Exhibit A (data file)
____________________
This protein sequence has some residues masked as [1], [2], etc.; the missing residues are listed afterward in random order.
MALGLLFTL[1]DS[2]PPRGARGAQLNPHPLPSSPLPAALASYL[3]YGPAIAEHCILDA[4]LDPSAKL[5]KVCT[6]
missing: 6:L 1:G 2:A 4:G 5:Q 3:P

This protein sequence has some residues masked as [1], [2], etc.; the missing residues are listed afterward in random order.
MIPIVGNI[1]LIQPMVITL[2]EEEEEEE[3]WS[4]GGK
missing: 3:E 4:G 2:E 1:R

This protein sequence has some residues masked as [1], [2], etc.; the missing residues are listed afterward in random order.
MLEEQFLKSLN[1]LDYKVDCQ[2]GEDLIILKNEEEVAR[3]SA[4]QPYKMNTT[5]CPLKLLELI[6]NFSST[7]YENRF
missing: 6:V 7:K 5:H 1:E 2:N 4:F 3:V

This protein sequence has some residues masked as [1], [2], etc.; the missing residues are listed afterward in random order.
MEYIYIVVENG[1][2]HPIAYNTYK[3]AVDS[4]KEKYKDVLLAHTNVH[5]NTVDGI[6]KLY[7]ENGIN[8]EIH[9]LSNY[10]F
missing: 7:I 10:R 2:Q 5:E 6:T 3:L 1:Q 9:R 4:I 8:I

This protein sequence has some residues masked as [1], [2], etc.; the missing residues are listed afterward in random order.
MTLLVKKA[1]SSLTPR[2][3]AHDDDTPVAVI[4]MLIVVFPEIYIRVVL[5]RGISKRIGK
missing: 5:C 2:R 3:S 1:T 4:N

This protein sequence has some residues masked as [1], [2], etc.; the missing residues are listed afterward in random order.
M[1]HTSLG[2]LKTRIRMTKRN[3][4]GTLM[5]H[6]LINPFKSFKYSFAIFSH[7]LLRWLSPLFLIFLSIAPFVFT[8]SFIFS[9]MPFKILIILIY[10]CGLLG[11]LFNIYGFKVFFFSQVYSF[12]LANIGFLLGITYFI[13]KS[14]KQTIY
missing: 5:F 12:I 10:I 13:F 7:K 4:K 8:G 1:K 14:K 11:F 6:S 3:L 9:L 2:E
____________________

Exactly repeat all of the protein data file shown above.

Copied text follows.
This protein sequence has some residues masked as [1], [2], etc.; the missing residues are listed afterward in random order.
MALGLLFTL[1]DS[2]PPRGARGAQLNPHPLPSSPLPAALASYL[3]YGPAIAEHCILDA[4]LDPSAKL[5]KVCT[6]
missing: 6:L 1:G 2:A 4:G 5:Q 3:P

This protein sequence has some residues masked as [1], [2], etc.; the missing residues are listed afterward in random order.
MIPIVGNI[1]LIQPMVITL[2]EEEEEEE[3]WS[4]GGK
missing: 3:E 4:G 2:E 1:R

This protein sequence has some residues masked as [1], [2], etc.; the missing residues are listed afterward in random order.
MLEEQFLKSLN[1]LDYKVDCQ[2]GEDLIILKNEEEVAR[3]SA[4]QPYKMNTT[5]CPLKLLELI[6]NFSST[7]YENRF
missing: 6:V 7:K 5:H 1:E 2:N 4:F 3:V

This protein sequence has some residues masked as [1], [2], etc.; the missing residues are listed afterward in random order.
MEYIYIVVENG[1][2]HPIAYNTYK[3]AVDS[4]KEKYKDVLLAHTNVH[5]NTVDGI[6]KLY[7]ENGIN[8]EIH[9]LSNY[10]F
missing: 7:I 10:R 2:Q 5:E 6:T 3:L 1:Q 9:R 4:I 8:I

This protein sequence has some residues masked as [1], [2], etc.; the missing residues are listed afterward in random order.
MTLLVKKA[1]SSLTPR[2][3]AHDDDTPVAVI[4]MLIVVFPEIYIRVVL[5]RGISKRIGK
missing: 5:C 2:R 3:S 1:T 4:N

This protein sequence has some residues masked as [1], [2], etc.; the missing residues are listed afterward in random order.
M[1]HTSLG[2]LKTRIRMTKRN[3][4]GTLM[5]H[6]LINPFKSFKYSFAIFSH[7]LLRWLSPLFLIFLSIAPFVFT[8]SFIFS[9]MPFKILIILIY[10]CGLLG[11]LFNIYGFKVFFFSQVYSF[12]LANIGFLLGITYFI[13]KS[14]KQTIY
missing: 5:F 12:I 10:I 13:F 7:K 4:K 8:G 1:K 14:K 11:F 6:S 3:L 9:L 2:E